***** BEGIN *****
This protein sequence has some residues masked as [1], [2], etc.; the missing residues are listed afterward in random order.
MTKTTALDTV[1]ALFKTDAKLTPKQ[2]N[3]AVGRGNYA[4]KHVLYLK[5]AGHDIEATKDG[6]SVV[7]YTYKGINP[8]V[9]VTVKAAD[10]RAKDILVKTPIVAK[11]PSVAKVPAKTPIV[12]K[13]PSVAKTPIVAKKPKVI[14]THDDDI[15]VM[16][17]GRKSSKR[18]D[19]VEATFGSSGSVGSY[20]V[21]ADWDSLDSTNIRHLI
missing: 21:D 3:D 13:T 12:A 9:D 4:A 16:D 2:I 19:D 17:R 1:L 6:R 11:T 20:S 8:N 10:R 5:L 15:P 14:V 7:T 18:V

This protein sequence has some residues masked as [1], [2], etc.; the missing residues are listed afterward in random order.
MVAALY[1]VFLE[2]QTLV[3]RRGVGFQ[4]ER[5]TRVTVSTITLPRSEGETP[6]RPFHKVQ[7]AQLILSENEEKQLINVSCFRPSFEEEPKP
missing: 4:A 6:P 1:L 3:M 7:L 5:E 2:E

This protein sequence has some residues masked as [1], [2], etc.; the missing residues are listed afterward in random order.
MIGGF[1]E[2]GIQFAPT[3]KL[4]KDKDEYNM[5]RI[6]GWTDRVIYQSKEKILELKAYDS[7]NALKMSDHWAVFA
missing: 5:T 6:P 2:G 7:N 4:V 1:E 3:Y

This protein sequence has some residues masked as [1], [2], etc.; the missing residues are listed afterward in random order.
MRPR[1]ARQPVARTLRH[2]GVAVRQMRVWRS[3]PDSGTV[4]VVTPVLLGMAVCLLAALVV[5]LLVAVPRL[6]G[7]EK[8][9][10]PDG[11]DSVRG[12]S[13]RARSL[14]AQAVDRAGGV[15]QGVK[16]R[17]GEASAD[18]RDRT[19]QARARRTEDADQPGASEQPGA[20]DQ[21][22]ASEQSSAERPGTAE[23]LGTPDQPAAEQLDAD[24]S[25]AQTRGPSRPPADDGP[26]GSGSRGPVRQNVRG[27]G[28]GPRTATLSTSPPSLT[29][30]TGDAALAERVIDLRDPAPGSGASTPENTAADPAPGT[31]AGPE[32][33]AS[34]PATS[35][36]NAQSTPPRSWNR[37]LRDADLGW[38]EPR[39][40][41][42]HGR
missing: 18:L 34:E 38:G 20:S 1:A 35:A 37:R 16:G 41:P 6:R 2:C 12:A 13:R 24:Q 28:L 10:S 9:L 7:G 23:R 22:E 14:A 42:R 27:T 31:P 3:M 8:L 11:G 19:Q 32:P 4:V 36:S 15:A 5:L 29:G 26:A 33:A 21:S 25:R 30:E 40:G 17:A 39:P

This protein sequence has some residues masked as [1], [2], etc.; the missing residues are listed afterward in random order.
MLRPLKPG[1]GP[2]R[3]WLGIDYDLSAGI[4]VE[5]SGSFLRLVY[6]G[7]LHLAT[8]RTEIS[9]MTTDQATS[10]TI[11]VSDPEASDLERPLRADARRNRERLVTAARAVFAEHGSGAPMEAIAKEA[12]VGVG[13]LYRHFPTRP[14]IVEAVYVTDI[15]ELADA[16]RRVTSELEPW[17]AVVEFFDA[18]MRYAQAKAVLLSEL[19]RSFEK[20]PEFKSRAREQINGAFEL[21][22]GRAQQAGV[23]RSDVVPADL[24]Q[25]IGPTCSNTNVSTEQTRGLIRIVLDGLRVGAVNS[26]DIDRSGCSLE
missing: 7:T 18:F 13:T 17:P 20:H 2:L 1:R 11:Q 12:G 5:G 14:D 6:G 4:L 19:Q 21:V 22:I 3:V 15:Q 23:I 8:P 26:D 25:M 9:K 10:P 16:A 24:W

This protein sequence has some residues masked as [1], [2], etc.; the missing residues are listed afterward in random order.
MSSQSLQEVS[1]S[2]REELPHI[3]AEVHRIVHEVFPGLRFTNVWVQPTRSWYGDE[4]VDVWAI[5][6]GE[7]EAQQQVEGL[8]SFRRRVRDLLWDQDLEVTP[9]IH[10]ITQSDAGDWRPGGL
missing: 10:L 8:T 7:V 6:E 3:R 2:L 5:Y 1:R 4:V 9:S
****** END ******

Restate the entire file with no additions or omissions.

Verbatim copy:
This protein sequence has some residues masked as [1], [2], etc.; the missing residues are listed afterward in random order.
MTKTTALDTV[1]ALFKTDAKLTPKQ[2]N[3]AVGRGNYA[4]KHVLYLK[5]AGHDIEATKDG[6]SVV[7]YTYKGINP[8]V[9]VTVKAAD[10]RAKDILVKTPIVAK[11]PSVAKVPAKTPIV[12]K[13]PSVAKTPIVAKKPKVI[14]THDDDI[15]VM[16][17]GRKSSKR[18]D[19]VEATFGSSGSVGSY[20]V[21]ADWDSLDSTNIRHLI
missing: 21:D 3:D 13:T 12:A 9:D 4:A 16:D 2:I 19:D 17:R 1:L 6:R 11:T 20:S 8:N 10:R 5:L 15:P 14:V 7:T 18:V

This protein sequence has some residues masked as [1], [2], etc.; the missing residues are listed afterward in random order.
MVAALY[1]VFLE[2]QTLV[3]RRGVGFQ[4]ER[5]TRVTVSTITLPRSEGETP[6]RPFHKVQ[7]AQLILSENEEKQLINVSCFRPSFEEEPKP
missing: 4:A 6:P 1:L 3:M 7:L 5:E 2:E

This protein sequence has some residues masked as [1], [2], etc.; the missing residues are listed afterward in random order.
MIGGF[1]E[2]GIQFAPT[3]KL[4]KDKDEYNM[5]RI[6]GWTDRVIYQSKEKILELKAYDS[7]NALKMSDHWAVFA
missing: 5:T 6:P 2:G 7:N 4:V 1:E 3:Y

This protein sequence has some residues masked as [1], [2], etc.; the missing residues are listed afterward in random order.
MRPR[1]ARQPVARTLRH[2]GVAVRQMRVWRS[3]PDSGTV[4]VVTPVLLGMAVCLLAALVV[5]LLVAVPRL[6]G[7]EK[8][9][10]PDG[11]DSVRG[12]S[13]RARSL[14]AQAVDRAGGV[15]QGVK[16]R[17]GEASAD[18]RDRT[19]QARARRTEDADQPGASEQPGA[20]DQ[21][22]ASEQSSAERPGTAE[23]LGTPDQPAAEQLDAD[24]S[25]AQTRGPSRPPADDGP[26]GSGSRGPVRQNVRG[27]G[28]GPRTATLSTSPPSLT[29][30]TGDAALAERVIDLRDPAPGSGASTPENTAADPAPGT[31]AGPE[32][33]AS[34]PATS[35][36]NAQSTPPRSWNR[37]LRDADLGW[38]EPR[39][40][41][42]HGR
missing: 18:L 34:E 38:G 20:S 1:A 35:A 37:R 16:G 41:P 6:R 2:C 12:A 13:R 24:Q 28:L 10:S 9:L 7:G 23:R 22:E 14:A 42:R 27:T 31:P 3:M 8:L 11:G 19:Q 32:P 4:V 36:S 15:A 5:L 29:G 26:A 33:A 21:S 25:R 30:E 40:G 17:A 39:P

This protein sequence has some residues masked as [1], [2], etc.; the missing residues are listed afterward in random order.
MLRPLKPG[1]GP[2]R[3]WLGIDYDLSAGI[4]VE[5]SGSFLRLVY[6]G[7]LHLAT[8]RTEIS[9]MTTDQATS[10]TI[11]VSDPEASDLERPLRADARRNRERLVTAARAVFAEHGSGAPMEAIAKEA[12]VGVG[13]LYRHFPTRP[14]IVEAVYVTDI[15]ELADA[16]RRVTSELEPW[17]AVVEFFDA[18]MRYAQAKAVLLSEL[19]RSFEK[20]PEFKSRAREQINGAFEL[21][22]GRAQQAGV[23]RSDVVPADL[24]Q[25]IGPTCSNTNVSTEQTRGLIRIVLDGLRVGAVNS[26]DIDRSGCSLE
missing: 7:T 18:F 13:T 17:P 20:H 2:L 1:R 11:Q 12:G 5:G 14:D 6:G 4:L 19:Q 21:V 22:I 3:V 15:Q 23:I 8:P 26:D 25:M 9:K 10:P 16:A 24:W

This protein sequence has some residues masked as [1], [2], etc.; the missing residues are listed afterward in random order.
MSSQSLQEVS[1]S[2]REELPHI[3]AEVHRIVHEVFPGLRFTNVWVQPTRSWYGDE[4]VDVWAI[5][6]GE[7]EAQQQVEGL[8]SFRRRVRDLLWDQDLEVTP[9]IH[10]ITQSDAGDWRPGGL
missing: 10:L 8:T 7:V 6:E 3:R 2:L 5:Y 1:R 4:V 9:S